23 October, 1997
23 October 97
I was able to get data on individual tube feet today for the same tube feet on which respiration rates were obtained last night. The results were very encouraging. It will now be possible to go forward with the full blown study. Dr. Adam Marsh and myself will get together soon to work out these details.
A Condition I weather situation was declared today at 1:45 PM. We had 15 minutes notice to either return to our dorms or stay in the lab I explained the 3 types of weather conditions in my 12 October journal entry. In Condition I there are sustained wind speeds which exceed 55 knots, the wind chill is lower than minus 100 degrees F, and visibility is less than 100 ft. You are not allowed outside during Condition I. By 8:00 PM the storm had gotten much worse. Survival specialists strung ropes between the Crary Laboratory and the Galley (the cafeteria building) as an emergency exit. I had heard reports that winds had been in excess of 100 mph.
Since I had been working in the bowels of the laboratory building all day I decided to go upstairs and look around. The upper floor of the Crary lab is very spacious. The library, computer center and lecture areas are located here. There are also many windows which offer a beautiful view of McMurdo Sound. I observed that the wind was causing the walls to shake and it was very hard to see anything at all out the windows. There weren't very many people working and, all in all, things were relatively normal.
About 10:00PM I made a break for my dorm room and discovered that emergency ropes also connected the dorm buildings to the Galley. It seemed as though McMurdo had been transformed into a giant spider web. The wind was ferocious but I wasn't out in it very long. Later in the evening as I sat in my room I could feel the building shaking. The wind had gotten very bad and the energy of the storm was quite evident. I heard lots of commotion in the halls and after awhile I decided to investigate.
A crowd of excited people had gathered. They were climbing over each other and straining to see out the windows. When I got my turn I observed 4 or 5 small dumpsters being blown around like tumbleweeds and debris was flying in all directions.
When I had had my fill of this I returned to my room to work and read until about 1:00AM. The storm's intensity had not diminished at all. I fell asleep to the sounds of the storm and the vibrations of the shaking building.
Things to ponder:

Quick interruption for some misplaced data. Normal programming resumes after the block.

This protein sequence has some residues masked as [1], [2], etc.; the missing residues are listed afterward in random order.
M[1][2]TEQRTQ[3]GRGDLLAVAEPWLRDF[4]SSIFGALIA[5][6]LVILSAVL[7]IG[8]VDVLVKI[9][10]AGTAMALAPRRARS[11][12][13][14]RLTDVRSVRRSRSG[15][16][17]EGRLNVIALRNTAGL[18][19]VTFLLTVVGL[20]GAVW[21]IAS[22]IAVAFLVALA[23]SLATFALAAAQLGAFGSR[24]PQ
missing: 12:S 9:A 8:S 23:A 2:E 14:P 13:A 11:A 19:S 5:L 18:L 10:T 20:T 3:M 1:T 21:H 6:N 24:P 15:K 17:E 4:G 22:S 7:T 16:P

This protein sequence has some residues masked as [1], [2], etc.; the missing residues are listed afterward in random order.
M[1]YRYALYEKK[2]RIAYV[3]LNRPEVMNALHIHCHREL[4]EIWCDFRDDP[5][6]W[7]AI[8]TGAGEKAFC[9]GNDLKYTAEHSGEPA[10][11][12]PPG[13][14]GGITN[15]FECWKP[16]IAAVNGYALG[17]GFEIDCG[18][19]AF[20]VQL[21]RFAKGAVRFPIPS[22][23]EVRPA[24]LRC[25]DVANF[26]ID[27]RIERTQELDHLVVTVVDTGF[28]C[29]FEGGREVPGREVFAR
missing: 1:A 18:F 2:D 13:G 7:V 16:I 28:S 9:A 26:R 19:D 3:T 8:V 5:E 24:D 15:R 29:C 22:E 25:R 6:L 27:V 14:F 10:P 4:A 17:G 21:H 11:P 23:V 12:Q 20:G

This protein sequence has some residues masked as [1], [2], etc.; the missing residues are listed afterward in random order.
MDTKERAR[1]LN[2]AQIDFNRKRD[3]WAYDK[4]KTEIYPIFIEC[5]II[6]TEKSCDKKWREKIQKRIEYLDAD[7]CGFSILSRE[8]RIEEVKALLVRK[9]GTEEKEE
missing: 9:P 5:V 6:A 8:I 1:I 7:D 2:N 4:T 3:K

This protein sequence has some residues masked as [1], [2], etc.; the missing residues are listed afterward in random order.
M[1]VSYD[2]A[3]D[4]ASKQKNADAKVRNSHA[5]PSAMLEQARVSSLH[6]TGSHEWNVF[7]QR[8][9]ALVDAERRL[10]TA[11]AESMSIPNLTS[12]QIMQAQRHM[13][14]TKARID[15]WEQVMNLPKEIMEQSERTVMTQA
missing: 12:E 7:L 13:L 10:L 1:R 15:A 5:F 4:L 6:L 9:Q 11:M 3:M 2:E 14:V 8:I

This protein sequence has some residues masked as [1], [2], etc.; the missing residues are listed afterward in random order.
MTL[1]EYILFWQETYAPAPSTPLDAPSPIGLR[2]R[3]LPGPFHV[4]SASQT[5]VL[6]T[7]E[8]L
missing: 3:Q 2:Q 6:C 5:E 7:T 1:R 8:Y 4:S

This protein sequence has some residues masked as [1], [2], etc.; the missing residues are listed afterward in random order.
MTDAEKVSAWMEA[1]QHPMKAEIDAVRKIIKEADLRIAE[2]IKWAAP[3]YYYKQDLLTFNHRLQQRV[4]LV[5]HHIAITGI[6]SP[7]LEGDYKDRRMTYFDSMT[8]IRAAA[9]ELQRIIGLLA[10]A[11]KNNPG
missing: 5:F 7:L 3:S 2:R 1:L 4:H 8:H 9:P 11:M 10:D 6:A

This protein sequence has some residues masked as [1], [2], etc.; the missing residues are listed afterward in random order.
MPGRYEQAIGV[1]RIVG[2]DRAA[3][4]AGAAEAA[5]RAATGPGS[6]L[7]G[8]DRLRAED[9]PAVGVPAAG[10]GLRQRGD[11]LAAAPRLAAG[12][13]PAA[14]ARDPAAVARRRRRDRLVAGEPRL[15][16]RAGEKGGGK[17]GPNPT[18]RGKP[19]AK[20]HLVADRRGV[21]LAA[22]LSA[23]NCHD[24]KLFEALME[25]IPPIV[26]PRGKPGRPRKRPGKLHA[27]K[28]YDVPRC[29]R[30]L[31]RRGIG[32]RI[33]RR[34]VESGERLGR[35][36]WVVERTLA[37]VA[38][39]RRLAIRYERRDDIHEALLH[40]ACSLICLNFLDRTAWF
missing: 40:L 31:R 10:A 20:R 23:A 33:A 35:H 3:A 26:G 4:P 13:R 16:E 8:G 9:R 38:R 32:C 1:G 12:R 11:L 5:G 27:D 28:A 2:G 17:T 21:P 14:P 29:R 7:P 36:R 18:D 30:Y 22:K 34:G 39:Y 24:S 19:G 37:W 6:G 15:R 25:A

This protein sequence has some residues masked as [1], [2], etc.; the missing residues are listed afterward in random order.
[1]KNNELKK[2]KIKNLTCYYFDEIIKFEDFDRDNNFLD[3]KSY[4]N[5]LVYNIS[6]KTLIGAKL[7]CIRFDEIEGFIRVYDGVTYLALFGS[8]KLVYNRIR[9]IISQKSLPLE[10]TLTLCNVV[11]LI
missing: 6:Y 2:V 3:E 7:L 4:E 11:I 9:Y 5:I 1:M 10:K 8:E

1. Research the definition and technical requirements that make a parcticular weather event a hurricane. After you have done this see if you can compare hurricanes to what I've described concerning today's McMurdo weather. In what ways do you think these two are similar? In what ways are they different?
2. As I mentioned once before, I have been reading Apsley Cerry-Garrard's account of The Scott Expedition entitled, "The Worst Journey In The World." It's ironic that last evening I happened to be reading about an extremely violent storm which occurred while the author and two others, Wilson and Bowers (both of whom were later to die on the return journey form the South Pole) were on a winter journey to Cape Crozier to obtain penguin eggs for scientific study.
It had taken them nearly a month to go the 35 - 40 miles from Cape Evans often in minus 70 degree F conditions. Since it was winter there was constant darkness. Conditions were horrendous and they had to endure it constantly. It took an hour or more to get into a sleeping bag. Getting it warmer it only meant that the ice melted so that you slept in the wet. He describes them looking forward to the days when the temperature climbed to minus 50 degrees F. They considered that to be warm. By the time they arrived at their destination they were in very bad shape and had used up 5 of their 6 containers of stove fuel. They built an igloo out of rocks and set their tent up next to it to store their gear. When they finally settled into their makeshift igloo a violent storm hit, sucked the roof off the igloo, and blew away their tent. Here is some of that account:
"The top of the door opened in little slits and that green Willesden canvass flapped into hundreds of little fragments in fewer seconds than it takes to read this. The uproar of it all was indescribable. Even above the savage thunder of that great wind on the mountain came the lash of the canvass as it was whipped into tiny strips. The highest rocks which we had built into our walls fell in upon us, and a sheet of drift came in. ...when the roof went I felt this was the end. What else could I think? We had spent days in this place through the darkness in cold such has never been experienced by human beings. We had been out for four weeks under conditions in which no man had existed previously for more than a few days, if that. During this time we seldom slept except from sheer physical exhaustion, as men sleep on the rack; and every minute of it we had been fighting for the bedrock necessities of bare existence, and always in the dark. We had kept ourselves going by enormous care of our feet and hands and bodies, by burning oil, and by having plenty of hot food. Now we had no tent, one tin of oil left out of six, and only part of our cooker. When we were lucky and not too cold we could almost wring water from our clothes, and directly we got out of our sleeping bags we were frozen into solid sheets of armoured ice. In cold temperatures with all the advantages of a tent over our heads we were already taking more than an hour of fierce struggling and cramp to get into our sleeping bags - so frozen were they and so long did it take us to thaw our way in. No! Without the tent we were dead men."
Contact the TEA in the field at .
If you cannot connect through your browser, copy the TEA's e-mail address in the "To:" line of your favorite e-mail package.